You may have noticed that I haven’t posted for a while. A long while actually. The truth is I have been feeling more little than fierce lately and weren’t we all taught if we didn’t have anything good to say, not to say anything at all? There have been some very big changes to my life since I last wrote, not least of which is the fact that I now live in Quito, Ecuador – 5,717 miles away from Brighton, England. In the last few months I am sad to say my health has taken somewhat of a back seat and I have slipped back into old habits and addictions. There are a few reasons for this. I left Blighty in a ridiculously dramatic manner by falling unceremoniously down a step in my mums flat as we left for the airport. This was not helped by the fact that I had a huge rucksack full of stuff on my back – to say it hurt like buggery would be the understatement of the year. Not wanting to be a squinny (a Portsmouth term meaning cry baby) I limped my way through the terminal and onto the flight refusing to look at said ankle in the vain hope that it would go away (the pain that is, not the ankle – I knew I would be needing that). When I changed flights in Amsterdam I asked if they could help me and was told I should have asked on the plane, so I limped my way across Schiphol airport with tears streaming down my face, but being British didn’t make a scene, obviously.
I then made my way from Amsterdam to Quito and when I arrived 8 hours later the pain in my ankle was not magically healed. I had learned my lesson and asked if they would be able to provide me with some support to get my bag from the carousel. The last thing my poor husband was expecting when he met me at the arrivals gate of Quito airport was me to be wheeled through in a wheelchair. This was not quite the romantic reunion we had been dreaming of. Once he had recovered from the shock and bundled me gently into a cab I knew it was time to look at the offending ankle. It was huge! We were convinced it was broken but once we arrived back at our new, old home (we lived there before in 2009/10) we had a doctor friend take a look and he was sure it was just a bad sprain.
The wonderful belated honeymoon George had planned for us was out the window – there was no way I could do yoga and learn to surf when I could barely walk – but we went to the coast anyway and it was lovely, if a little sedentary (and rather cocktail fuelled). It was when we got back home that the real difficulties set in. We live in a beautiful place. Guapulo is a village on the edge of Quito, the capital of Ecuador. It is referred to as the bohemian area and is full of artists and hippies that live alongside Quiteno families that have been there for generations. The kicker is it is on a massive hill and has some of the most uneven paving I have ever seen in my life! This coupled with the fact that Quito is 2,800 meters above sea level left me feeling like a very old and unfit lady. It was horrible. I tried to exercise – there are a few CrossFit gyms here – but I found that by the time I had puffed and panted my way up the hill, sweating buckets in the heat and jarring my ankle several times on the multitude of wonky steps and curbs, I was pretty much done for and my attempts at work outs left me feeling exhausted and down. For me, as I am sure it is for many people, a healthy lifestyle is as much about the psychological as the physical, and I well and truly lost my mojo.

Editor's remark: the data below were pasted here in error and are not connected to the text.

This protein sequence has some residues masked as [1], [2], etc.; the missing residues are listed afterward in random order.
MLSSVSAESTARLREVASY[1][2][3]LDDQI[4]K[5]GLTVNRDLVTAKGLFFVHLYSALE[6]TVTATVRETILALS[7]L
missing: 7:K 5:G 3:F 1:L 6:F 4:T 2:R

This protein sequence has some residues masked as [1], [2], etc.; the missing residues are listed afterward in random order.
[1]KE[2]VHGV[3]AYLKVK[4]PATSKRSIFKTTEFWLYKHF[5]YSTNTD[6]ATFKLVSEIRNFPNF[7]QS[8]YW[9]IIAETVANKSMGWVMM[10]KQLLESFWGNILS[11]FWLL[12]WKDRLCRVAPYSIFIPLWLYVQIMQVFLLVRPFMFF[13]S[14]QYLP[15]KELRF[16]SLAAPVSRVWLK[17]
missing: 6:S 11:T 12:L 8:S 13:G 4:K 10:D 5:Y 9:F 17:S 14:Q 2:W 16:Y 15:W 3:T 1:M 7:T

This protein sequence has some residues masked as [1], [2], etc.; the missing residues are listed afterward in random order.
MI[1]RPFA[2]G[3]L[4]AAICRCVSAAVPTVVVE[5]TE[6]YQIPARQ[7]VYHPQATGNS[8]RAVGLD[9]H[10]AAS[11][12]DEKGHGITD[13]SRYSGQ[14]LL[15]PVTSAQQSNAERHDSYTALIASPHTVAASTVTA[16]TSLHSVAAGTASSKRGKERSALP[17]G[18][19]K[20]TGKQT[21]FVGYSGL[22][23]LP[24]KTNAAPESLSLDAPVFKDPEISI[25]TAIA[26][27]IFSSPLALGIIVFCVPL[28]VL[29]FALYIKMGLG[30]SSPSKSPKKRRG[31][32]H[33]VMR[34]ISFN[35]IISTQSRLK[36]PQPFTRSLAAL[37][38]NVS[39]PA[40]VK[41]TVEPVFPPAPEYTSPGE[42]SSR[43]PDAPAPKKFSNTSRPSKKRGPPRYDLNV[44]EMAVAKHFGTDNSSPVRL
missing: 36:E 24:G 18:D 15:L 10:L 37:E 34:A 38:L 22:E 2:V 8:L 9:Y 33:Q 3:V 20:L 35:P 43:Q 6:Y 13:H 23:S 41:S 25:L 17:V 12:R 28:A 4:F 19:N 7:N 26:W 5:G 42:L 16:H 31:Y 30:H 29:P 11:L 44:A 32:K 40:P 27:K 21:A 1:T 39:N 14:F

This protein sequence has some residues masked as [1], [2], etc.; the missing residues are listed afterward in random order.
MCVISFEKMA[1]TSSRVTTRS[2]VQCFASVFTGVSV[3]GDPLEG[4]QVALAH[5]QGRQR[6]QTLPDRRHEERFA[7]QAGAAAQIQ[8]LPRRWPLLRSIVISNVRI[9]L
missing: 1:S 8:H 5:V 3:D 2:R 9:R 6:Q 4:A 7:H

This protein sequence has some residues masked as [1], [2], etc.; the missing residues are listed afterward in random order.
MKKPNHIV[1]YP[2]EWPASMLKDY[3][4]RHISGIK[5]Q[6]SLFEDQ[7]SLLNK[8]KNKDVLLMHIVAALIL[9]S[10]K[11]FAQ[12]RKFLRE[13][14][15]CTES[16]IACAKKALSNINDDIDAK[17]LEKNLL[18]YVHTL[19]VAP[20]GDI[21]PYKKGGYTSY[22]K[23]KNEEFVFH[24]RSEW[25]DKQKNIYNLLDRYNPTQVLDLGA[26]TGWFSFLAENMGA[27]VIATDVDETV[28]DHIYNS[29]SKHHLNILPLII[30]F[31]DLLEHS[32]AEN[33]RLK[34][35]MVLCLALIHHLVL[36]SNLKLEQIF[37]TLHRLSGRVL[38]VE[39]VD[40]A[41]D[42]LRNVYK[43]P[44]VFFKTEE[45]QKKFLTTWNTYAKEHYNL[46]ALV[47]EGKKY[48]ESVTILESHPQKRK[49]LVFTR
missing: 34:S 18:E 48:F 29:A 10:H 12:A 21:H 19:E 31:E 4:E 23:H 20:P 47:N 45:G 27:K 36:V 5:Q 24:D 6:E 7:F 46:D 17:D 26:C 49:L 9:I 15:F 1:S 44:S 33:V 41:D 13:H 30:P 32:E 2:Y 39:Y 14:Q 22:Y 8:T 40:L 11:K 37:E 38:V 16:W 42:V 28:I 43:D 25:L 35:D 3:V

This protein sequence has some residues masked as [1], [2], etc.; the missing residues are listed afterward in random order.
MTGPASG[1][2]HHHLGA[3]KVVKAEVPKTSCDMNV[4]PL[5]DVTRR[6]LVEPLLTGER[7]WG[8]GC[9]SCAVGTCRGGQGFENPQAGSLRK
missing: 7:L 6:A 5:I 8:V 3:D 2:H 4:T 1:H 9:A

It is very easy when you are really happy and life is going great to look back at your mistakes, health related or otherwise, and think ‘I am never going back there! Never again will I eat my feelings, never again will I fail to prioritise my health!’ The reality of course is that it is all too easy to slip back into old behaviours and, if you have any kind of addiction (which most of us have), to self medicate with whatever it is that makes us feel numb. For me that is, and has always been, food. When I lived in Brighton it was easy. I was surrounded by like minded people that gave me endless amounts of support and encouragement, I lived a stones throw from Waitrose (a British supermarket with an abundance of organic and ethical produce) and mainly adhering to a paleo diet was normal for me. Even my unusual family (two mums and a surrogate dad) are paleo converts. Food here is different to what you might imagine. A recent conversation with an Ecuadorian friend really opened my eyes. It is South America – surely the food we eat is organic, healthy, natural food – right? Apparently not. She assured me that any food I buy in the supermarket is either covered in pesticides or full of hormones.
Whilst there are numerous food co-operatives that sell beautiful organic fruits and vegetables, it is just not easy to get free range, organic meat here. For both health and environmental reasons George and I have decided to change to a mainly plant based diet. Don’t get me wrong, I am still a big fan of meat, but if I am going to eat it I want to know that it is ethical and is not going to be detrimental to my health. It is about adapting to your environment to get the most out of it. I may not be able to get organic meat as easily here but the fruits, vegetables and dairy products are much cheaper than any I have found in England.
As for the exercise side of things, we have recently acquired a puppy (long story) and he is certainly keeping me on my toes. I am hoping that after a few days of eating healthy food I will have a glimpse of the energy levels and enthusiasm I had a few months ago. It is hard to believe as I sit here feeling sluggish, lethargic and lardy that such a short time ago I felt full of energy, healthy and strong. The difference is I know that I have been there before and I WILL be there again. I will keep you posted.
Thanks for reading, I’m now blogging over at joskibyrne.wordpress.com come and join me!